Demographic and behavior patterns of domestic animals may explain the observed discrepancies between field and experimental host choice data. In rural villages, most of the between-house variability in chicken feedings may be attributed to the seasonal brooding curve of fowls, which peaked in mid-spring and decreased during the hot summer months, and to heterogeneous fowl breeding practices among households [50]. Domestic T. infestans took advantage of the constant indoor location of brooding hens during extended periods (put indoors for protection against predators), and of their apparent less responsive behavior during brooding. With respect to dogs and cats, both populations greatly differed in abundance (3:1) and were approximately stationary in size, with high annual turnover rates (>30%) and predominance of males (range, 67–85%) in northern Argentina [51]. Although 50%–68% of the dogs and cats were reported to sleep in domestic sites (albeit with undetermined frequency), they were not restrained or confined and many roamed freely within and around the village to forage for all or part of their food. Dogs were sometimes reported to free-range in small packs at night (probably in oestrus groups with several males), whereas 56% of the cats were reported to stray in the forest to hunt. These qualitative features appear to be common in resource-poor rural settings in northern Argentina where Chagas disease is hyperendemic, and where there is little demarcation of property lines. In other rural locations, adult male dogs and cats have a larger home range and longer duration of activity than females; dogs display a particularly marked crepuscular free-ranging behavior with two peaks of daily activity [52],[53]. These peaks of activity mostly coincide with the main host-seeking periods of T. infestans bugs, and would reduce host availability and the likelihood of dog-vector encounter at such periods. We infer that current domestic bug host-feeding patterns reflect limited, heterogeneous dog exposures, and there would be ample room for increased feedings on dogs with increased dog exposure.

The long-standing controversy on the role of cats in the domestic transmission of T. cruzi infection revolved around the notion that their well-known nocturnal activity pattern and apparent intolerance to bug bites would reduce the likelihood that domestic bugs blood-fed on cats [29]. However, several studies showed that domestic T. infestans and other triatomine species blood-fed on cats as frequently as or more than on dogs [7],[20], a pattern that also emerged in our host choice experiment. To the apparent inconsistencies between different pieces of evidence already discussed [21], we add geographic variations in pet ownership and keeping practices, and heterogeneities in host behavior and exposure between demographic subgroups of cats (by age, sex and reproductive status). In our rural study area, kittens and young pups were frequently kept indoors all day long. Cats avoided exposure to hot weather by resting indoor in the cooler, dark mud-and-thatch houses during the daytime. Under such conditions, residents of highly infested houses sometimes reported to be attacked by T. infestans nymphs when resting on the floor indoors at noon (unpubl. observations). Age- and sex-dependent host activity patterns modify host exposure to domestic vectors, which combined with individual host heterogeneities and other factors, explain the large variability in feeding patterns observed between households and studies.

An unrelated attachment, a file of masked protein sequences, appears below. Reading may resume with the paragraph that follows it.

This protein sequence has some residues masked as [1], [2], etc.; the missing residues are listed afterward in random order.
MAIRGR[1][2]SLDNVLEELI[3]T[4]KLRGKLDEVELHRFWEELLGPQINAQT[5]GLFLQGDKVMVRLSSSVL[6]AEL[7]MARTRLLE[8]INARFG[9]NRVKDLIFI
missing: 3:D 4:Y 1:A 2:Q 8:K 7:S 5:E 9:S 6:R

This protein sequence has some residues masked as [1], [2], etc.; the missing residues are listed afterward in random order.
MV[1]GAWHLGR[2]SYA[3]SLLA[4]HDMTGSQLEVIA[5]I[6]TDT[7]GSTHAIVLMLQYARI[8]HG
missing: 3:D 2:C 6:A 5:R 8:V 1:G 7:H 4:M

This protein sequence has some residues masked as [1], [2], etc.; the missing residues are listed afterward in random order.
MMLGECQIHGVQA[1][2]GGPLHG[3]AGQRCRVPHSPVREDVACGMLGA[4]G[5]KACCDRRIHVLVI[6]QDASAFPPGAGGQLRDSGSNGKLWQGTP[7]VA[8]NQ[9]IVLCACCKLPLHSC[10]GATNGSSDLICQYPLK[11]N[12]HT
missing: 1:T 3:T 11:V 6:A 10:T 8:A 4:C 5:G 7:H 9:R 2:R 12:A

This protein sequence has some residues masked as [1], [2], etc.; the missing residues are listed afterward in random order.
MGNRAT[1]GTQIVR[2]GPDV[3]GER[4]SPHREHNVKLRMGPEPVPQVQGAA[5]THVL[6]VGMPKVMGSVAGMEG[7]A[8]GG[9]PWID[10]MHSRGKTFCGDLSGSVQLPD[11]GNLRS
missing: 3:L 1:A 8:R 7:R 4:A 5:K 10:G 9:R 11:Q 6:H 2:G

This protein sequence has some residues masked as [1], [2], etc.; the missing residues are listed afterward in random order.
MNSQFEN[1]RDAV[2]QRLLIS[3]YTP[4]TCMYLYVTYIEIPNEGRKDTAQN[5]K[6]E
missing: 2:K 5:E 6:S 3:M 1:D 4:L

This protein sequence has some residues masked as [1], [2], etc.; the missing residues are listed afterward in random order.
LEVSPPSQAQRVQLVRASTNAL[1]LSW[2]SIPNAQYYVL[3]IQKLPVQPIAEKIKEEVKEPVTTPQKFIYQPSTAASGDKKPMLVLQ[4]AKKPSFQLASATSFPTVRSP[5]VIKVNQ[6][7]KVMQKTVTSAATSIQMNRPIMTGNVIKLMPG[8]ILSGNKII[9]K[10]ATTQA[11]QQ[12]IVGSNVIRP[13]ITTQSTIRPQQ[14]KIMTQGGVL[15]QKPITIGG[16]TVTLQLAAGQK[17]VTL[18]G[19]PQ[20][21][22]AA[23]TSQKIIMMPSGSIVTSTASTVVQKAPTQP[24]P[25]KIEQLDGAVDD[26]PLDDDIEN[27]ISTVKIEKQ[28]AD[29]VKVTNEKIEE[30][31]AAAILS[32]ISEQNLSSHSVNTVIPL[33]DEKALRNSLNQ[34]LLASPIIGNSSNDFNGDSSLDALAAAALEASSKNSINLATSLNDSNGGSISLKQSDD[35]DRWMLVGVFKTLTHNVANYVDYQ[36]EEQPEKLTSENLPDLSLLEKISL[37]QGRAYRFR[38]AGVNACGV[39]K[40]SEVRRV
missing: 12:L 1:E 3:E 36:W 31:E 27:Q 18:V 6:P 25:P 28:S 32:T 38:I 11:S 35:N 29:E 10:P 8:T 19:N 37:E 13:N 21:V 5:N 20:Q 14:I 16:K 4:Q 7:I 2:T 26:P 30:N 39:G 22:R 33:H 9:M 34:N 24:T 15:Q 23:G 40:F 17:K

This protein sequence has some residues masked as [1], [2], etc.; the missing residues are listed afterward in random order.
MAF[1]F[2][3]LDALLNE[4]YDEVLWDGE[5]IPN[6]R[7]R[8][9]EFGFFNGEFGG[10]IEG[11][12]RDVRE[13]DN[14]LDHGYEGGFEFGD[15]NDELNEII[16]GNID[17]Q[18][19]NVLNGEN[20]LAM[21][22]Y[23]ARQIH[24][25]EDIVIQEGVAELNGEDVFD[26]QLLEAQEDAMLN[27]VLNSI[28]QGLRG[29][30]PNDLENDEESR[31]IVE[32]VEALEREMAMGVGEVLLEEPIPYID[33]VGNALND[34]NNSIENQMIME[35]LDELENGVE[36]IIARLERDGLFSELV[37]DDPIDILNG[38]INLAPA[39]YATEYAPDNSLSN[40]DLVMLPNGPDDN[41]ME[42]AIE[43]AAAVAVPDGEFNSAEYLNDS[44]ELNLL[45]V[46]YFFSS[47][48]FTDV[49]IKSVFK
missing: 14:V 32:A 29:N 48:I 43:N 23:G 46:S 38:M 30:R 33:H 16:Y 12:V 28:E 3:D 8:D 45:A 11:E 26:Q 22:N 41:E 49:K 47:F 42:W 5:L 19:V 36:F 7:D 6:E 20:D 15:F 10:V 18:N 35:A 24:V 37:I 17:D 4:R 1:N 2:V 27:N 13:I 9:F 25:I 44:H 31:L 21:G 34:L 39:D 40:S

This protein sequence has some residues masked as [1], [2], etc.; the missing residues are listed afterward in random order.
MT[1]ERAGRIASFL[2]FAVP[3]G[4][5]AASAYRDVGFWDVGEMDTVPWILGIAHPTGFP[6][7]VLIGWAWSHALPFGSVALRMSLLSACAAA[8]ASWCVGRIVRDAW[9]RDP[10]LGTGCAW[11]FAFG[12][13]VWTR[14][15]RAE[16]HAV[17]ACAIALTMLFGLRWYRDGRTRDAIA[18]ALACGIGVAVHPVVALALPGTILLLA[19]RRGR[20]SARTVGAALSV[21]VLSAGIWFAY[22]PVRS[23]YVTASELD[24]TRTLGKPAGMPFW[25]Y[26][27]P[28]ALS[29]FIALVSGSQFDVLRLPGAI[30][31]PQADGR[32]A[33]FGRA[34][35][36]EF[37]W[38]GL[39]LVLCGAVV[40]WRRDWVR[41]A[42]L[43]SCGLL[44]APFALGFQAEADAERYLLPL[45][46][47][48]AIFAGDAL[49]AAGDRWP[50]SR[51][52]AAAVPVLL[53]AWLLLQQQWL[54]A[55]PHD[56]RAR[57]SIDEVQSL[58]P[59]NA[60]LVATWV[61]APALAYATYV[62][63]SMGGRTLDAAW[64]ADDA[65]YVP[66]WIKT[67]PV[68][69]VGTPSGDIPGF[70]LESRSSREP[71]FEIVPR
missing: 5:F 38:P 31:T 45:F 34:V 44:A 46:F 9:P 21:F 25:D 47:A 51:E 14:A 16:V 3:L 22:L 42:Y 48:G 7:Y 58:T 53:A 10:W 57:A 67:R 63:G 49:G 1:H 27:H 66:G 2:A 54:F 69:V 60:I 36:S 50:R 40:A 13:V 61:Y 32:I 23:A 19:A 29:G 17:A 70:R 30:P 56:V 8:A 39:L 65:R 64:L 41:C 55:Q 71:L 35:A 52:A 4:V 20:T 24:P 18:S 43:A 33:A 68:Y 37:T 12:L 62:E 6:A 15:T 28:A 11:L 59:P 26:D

Some aspects of our study design limit the interpretation of results. Lack of direct observations on host attractiveness and defensive behavior limits the interpretation of the observed host-feeding preferences in terms of underlying mechanisms. Although both trials had the same initial density of bugs per hut, different temperatures affected attack, feeding and other vital rates; therefore, we refrained from establishing quantitative comparisons between trials and focused on within-trial outcomes. Bloodmeal size was not recorded directly, but nutritional status and post-exposure weight were strongly positively correlated; both may be considered valid surrogate indices of bloodmeal size given that pre-exposure bug weight was very similar between trials. Post-exposure bug weight should be increased roughly by 50% to estimate the actual weight immediately after feeding because of the rapid loss of excess water during the first day or two post-feeding depending on temperature. This rough calculation and comparison with laboratory-based estimates of bloodmeal size suggests that most of the bugs blood-fed to repletion in the summer trial. Because only the study dogs had been bitten by T. infestans before the experiments, differences in their background experience with bugs might modify the bugs' preference for dogs. This effect may not be too serious, considering that naïve chickens have an innate, stable tendency toward tolerating or defending from triatomine bites even after a rest time between exposures [42]. The individual study dogs also expressed some idiosyncratic behaviors against bugs over time. Despite the fact that the study dogs had been exposed to T. infestans bites six months before the first trial (i.e., were presumably immunized against bug salivary antigens), most of the dog-fed bugs blood-engorged close to repletion. Therefore, it seems very unlikely that the dogs' immune response reduced substantively vector host-feeding success or engorgement. Immune reactions to bug saliva on the skin of previously sensitized chickens facilitated vector blood-feeding [54] but we have not observed such skin reactions in dogs. It is unlikely that previous dog-bug contacts may have influenced the various steps involved in the host-selection process prior to engorgement; whether the degree of bug engorgement was modified by prior exposure of dogs remains to be determined. Unlike chickens found indoors in rural villages, the study hens were not brooding and their behavior in response to bugs may be potentially different.